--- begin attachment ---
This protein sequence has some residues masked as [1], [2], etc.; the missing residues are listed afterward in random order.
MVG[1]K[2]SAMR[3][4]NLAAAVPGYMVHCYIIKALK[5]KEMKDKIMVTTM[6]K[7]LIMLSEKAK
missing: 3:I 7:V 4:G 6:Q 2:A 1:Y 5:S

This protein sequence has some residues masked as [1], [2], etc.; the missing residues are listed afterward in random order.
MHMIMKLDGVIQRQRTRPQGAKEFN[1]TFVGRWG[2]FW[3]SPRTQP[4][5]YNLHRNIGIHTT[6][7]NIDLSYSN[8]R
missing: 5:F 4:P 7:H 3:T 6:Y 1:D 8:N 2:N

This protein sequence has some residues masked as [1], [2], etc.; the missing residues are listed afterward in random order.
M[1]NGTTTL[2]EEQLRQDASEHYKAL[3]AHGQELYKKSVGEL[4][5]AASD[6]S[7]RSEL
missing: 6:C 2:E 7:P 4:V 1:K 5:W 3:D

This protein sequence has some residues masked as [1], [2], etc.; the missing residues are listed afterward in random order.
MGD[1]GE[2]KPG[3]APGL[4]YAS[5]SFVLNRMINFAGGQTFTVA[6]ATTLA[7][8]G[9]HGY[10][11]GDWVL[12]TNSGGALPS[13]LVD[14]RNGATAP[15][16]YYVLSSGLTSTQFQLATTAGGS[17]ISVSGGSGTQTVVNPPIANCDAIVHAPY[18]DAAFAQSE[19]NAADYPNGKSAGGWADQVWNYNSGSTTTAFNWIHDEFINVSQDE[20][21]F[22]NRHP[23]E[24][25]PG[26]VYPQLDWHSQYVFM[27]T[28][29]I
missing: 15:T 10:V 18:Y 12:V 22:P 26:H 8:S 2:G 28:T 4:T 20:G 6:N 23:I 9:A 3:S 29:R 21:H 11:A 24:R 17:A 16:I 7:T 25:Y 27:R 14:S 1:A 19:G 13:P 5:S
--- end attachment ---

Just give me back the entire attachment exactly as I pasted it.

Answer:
This protein sequence has some residues masked as [1], [2], etc.; the missing residues are listed afterward in random order.
MVG[1]K[2]SAMR[3][4]NLAAAVPGYMVHCYIIKALK[5]KEMKDKIMVTTM[6]K[7]LIMLSEKAK
missing: 3:I 7:V 4:G 6:Q 2:A 1:Y 5:S

This protein sequence has some residues masked as [1], [2], etc.; the missing residues are listed afterward in random order.
MHMIMKLDGVIQRQRTRPQGAKEFN[1]TFVGRWG[2]FW[3]SPRTQP[4][5]YNLHRNIGIHTT[6][7]NIDLSYSN[8]R
missing: 5:F 4:P 7:H 3:T 6:Y 1:D 8:N 2:N

This protein sequence has some residues masked as [1], [2], etc.; the missing residues are listed afterward in random order.
M[1]NGTTTL[2]EEQLRQDASEHYKAL[3]AHGQELYKKSVGEL[4][5]AASD[6]S[7]RSEL
missing: 6:C 2:E 7:P 4:V 1:K 5:W 3:D

This protein sequence has some residues masked as [1], [2], etc.; the missing residues are listed afterward in random order.
MGD[1]GE[2]KPG[3]APGL[4]YAS[5]SFVLNRMINFAGGQTFTVA[6]ATTLA[7][8]G[9]HGY[10][11]GDWVL[12]TNSGGALPS[13]LVD[14]RNGATAP[15][16]YYVLSSGLTSTQFQLATTAGGS[17]ISVSGGSGTQTVVNPPIANCDAIVHAPY[18]DAAFAQSE[19]NAADYPNGKSAGGWADQVWNYNSGSTTTAFNWIHDEFINVSQDE[20][21]F[22]NRHP[23]E[24][25]PG[26]VYPQLDWHSQYVFM[27]T[28][29]I
missing: 15:T 10:V 18:Y 12:V 22:P 26:H 8:S 2:G 28:T 4:T 20:G 6:N 23:I 9:A 3:S 29:R 21:H 11:A 24:R 17:A 16:I 7:T 25:Y 27:R 14:S 1:A 19:G 13:P 5:S